DCP Calls for Federal Efficiency Incentives

Add Your Comments

greendcShould the federal government get into the business of providing efficiency incentives for data centers? Data Center Pulse thinks so, and has proposed that the U.S. government implement a system of financial incentives to reduce the energy used by data centers. 

In a proposal to U.S. Secretary of Energy Steven Chu, the board of directors of Data Center Pulse argues that current industry efforts are making little progress in making data centers more efficient, and that a federally-backed program that combines education and rebates is the best way to achieve meaningful reductions.  

“Proven energy efficiency solutions exist for data centers that dramatically improve efficiency of power usage,” the group writes. “However, adoption rate is abysmal. Solutions have existed for over 5 years, but are not adopted due to risk aversion, misunderstanding or lack of corporate prioritization. Decisions are based on a limited knowledge of the long term ROI potential.”

Data Center Pulse, an end-user group organized through online networking tools,  proposes that the federal government invest $200 million in incentives. Those funds would be combined with $200 million from local utilities, with Data Center Pulse managing an education initiative advocating the benefits of virtualization and air economizers.  

“If the U.S. Government backed a simplified national program in combination with local and regional power utility districts, there’s a very strong possibility that the United States could realize up to 50% of the potential power savings in the course of 12-24 months post program rollout,” the DCP proposal continues. “In addition to improving our nation’s energy self-reliance goals, we would be boosting the economy in several very important segments of technology and manufacturing.”

The Data Center Pulse proposal uses rebates as a carrot to encourage data centers to invest in efficiency. What’s not clear is whether rebates would convince data center operators to document their data center energy usage for the federal government or submit to audits that would validate efficiency gains. The EPA’s data collection effort for its Energy Star for Data Centers program struggled to gain enough participants and again in the data sharing phase.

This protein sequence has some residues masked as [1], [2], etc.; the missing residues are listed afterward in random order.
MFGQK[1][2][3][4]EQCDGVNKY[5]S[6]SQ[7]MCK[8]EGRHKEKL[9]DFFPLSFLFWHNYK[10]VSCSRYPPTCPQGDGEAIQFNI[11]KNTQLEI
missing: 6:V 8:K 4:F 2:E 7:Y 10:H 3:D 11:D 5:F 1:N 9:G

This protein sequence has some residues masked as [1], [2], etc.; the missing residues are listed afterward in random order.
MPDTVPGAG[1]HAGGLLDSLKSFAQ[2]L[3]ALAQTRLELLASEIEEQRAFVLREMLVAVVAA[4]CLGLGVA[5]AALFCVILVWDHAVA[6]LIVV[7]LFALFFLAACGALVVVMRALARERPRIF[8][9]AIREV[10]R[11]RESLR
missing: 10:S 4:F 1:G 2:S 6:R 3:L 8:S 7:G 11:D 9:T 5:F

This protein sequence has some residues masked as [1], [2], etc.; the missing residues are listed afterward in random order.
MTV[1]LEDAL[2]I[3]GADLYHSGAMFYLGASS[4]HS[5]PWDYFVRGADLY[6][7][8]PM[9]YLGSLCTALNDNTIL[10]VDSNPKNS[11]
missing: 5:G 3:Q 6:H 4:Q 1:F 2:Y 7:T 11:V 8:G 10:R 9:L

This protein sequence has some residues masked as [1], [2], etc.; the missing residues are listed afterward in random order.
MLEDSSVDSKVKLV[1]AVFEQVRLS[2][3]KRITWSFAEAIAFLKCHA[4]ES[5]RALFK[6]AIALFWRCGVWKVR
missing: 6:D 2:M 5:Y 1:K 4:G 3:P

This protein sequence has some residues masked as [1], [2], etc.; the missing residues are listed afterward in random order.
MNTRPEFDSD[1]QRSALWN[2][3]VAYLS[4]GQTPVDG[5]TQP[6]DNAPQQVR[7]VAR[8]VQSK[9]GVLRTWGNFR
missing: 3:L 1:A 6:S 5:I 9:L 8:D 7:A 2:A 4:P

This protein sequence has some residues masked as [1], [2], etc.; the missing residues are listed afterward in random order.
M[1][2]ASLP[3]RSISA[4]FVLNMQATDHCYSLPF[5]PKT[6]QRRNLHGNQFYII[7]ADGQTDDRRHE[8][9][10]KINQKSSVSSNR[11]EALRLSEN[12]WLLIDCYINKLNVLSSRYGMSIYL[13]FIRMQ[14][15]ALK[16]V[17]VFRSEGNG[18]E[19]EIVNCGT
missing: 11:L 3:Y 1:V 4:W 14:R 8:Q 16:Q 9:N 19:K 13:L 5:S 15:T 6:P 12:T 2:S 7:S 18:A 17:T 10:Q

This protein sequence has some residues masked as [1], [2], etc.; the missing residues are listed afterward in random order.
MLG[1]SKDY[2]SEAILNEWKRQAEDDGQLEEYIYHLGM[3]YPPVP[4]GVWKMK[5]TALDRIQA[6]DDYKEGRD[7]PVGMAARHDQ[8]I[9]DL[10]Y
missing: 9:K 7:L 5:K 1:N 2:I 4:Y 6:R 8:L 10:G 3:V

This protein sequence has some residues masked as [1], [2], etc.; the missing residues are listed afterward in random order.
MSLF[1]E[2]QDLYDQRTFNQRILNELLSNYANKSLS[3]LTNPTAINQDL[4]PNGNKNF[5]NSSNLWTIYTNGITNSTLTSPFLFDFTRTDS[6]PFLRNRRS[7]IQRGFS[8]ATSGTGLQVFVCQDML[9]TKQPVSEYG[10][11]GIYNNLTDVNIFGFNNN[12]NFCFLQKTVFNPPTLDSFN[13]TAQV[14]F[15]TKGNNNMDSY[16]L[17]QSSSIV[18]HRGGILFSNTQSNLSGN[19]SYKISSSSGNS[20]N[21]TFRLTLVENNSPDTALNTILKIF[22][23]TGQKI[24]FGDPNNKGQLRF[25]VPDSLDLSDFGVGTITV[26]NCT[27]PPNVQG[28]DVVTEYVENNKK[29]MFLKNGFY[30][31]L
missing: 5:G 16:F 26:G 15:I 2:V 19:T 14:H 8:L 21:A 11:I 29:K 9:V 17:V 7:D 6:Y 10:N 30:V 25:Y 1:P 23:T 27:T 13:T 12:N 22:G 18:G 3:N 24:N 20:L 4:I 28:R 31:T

There’s also the question of whether the administration can be convinced that its plans for a cap-and-trade system would be insufficient motivation for companies to improve the energy efficiency of their data centers. A cap and trade system would set limits on corporate emissions, but allow companies to purchase or sell capacity in a carbon trading market. Companies that fail to meet their caps would face penalties.

In fact, recent industry surveys suggest that data center executives are focused on the potential impact of greenhouse gas regulation, with 81 percent saying that carbon credits are now part of their IT strategy.

Does the Data Center Pulse proposal have merit? Let us know in the comments.

About the Author

Rich Miller is the founder and editor-in-chief of Data Center Knowledge, and has been reporting on the data center sector since 2000. He has tracked the growing impact of high-density computing on the power and cooling of data centers, and the resulting push for improved energy efficiency in these facilities.

Add Your Comments

  • (will not be published)